The benefits of learning are well documented. For individuals, higher levels of learning are associated with higher wages, better job prospects, improved health and a more fulfilling personal life. The benefits for communities include more engaged citizens, a more cohesive society and economic prosperity. It is not surprising that countries around the world are seek- ing to develop strategies and policies to foster a culture of lifelong learning.

Until now, no country has had a means of gauging the extent of lifelong learning within its population. The Canadian Council on Learning (CCL) released the Composite Learning Index (CLI) in May 2006. It is the world’s first tool to measure the state of learning, over time, for individual communities and across the country.

The index reveals that Canada has not yet progressed beyond the traditional concept of learning as formal, structured education. Learning that ends upon leaving the class-room is not adequate for the 21st century, when globaliza- tion demands perpetual reorientation and reinvention, from the personal level through to the national. Lifelong learning is crucial to Canada’s continued competitiveness and prosperity, particularly in light of our aging population and growing skills shortage.

CCL released the first annual CLI with two major objec- tives in mind: to stimulate an informed discussion of life- long learning in Canada; and to identify areas of strength and weakness in learning conditions nationally, and in indi- vidual communities, in order to enable communities to learn from one another.

Composite indices offer a relatively simple way to pres- ent complex concepts and link diverse sources of data to show trends over time. The best-known composite index in Canada is the Consumer Price Index (CPI). Every month, the CPI combines the cost of purchasing about 60 typical items””from apples to fuel””in order to track overall trends in prices for a typical household. In comparison, the Composite Learning Index combines 15 major indicators of lifelong learn- ing on an annual basis.

These indicators, taken from reliable national surveys and other sound data sources, reflect a wide range of learning activities, including literacy skills, post- secondary attainment, job-related train- ing and community engagement through volunteering, sports or cultural activities, among others.

CCL built the index on a concep- tual framework that recognizes learn- ing as much more than the three Rs. The framework is loosely based on the four major components, or ”Ɠpillars,” of learning identified by the UNESCO Commission on Learning for the 21st Century. These pillars are also reflected in the goals of ministries of education across Canada (although in some cases different terminology is used). The four pillars are:

  • Learning to Know, which includes the acquisition of knowledge and the mastery of learning tools such as concentration, memory and analysis.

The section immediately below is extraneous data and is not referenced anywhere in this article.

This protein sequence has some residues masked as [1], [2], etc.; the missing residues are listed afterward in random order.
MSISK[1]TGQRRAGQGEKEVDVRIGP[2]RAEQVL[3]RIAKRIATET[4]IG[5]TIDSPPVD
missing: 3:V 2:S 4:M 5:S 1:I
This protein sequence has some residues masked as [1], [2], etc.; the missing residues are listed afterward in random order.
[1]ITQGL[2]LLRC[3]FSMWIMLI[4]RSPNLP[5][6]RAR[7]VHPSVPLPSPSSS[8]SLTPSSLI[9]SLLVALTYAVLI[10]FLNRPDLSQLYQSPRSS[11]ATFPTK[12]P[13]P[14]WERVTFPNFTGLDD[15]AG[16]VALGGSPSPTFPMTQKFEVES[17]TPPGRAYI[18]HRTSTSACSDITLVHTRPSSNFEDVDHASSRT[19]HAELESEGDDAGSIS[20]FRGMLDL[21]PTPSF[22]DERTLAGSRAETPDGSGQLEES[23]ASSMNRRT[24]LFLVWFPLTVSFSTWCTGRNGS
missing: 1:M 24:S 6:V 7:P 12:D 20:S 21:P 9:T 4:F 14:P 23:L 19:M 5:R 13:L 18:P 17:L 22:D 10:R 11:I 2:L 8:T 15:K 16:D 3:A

• Learning to Do, which concerns occupational, hands-on and prac- tical skills.

  • Learning to Live Together, which is learning that strengthens coop- eration and social cohesion.

  • Learning to Be, which includes the fulfillment of the whole person, as an individual, as a member of a family and as a citizen.

In developing the index, the research team set out to meet the fol- lowing criteria:

  • The analysis must relate to the social and economic outcomes that Canadians desire.

  • The index must use current data that are available nationwide.

  • The model must be flexible enough to accommodate new and better sources of data, but still be able to chart progress year over year.

  • There must be international support for the conceptual model.

  • International comparisons of indi- vidual indicators must have been drawn whenever possible.

  • The index must engage Canadians by comparing their expectations with our actual performance in learning.

  • The index must be relevant to Canadians in every walk of life, from the truck driver to the banker.

  • Although the focal point of the index is Canada as a whole, the results must be available at the community level, because that is where Canadians live and where learning occurs.

  • Canadians must be able to under- stand the index at the level they choose ”” whether that is simply the score for their community or the country, or a more complex analysis of the particular indicators.

The first step in developing the Composite Learning Index was to identify the known economic and social benefits of learning, such as income, employability, population health, civic engagement and literacy. Next, in consultation with a wide range of learning experts, the research team sought to identify the best sources of information in Canada related to the four pillars of learning (see table 1).

Once the indicators had been selected, the team developed a sophis- ticated statistical model that deter- mined the relationship between the learning inputs, or indicators, and the social and economic outcomes. This model calculates the weights (or rela- tive importance) of the indicators used in the index.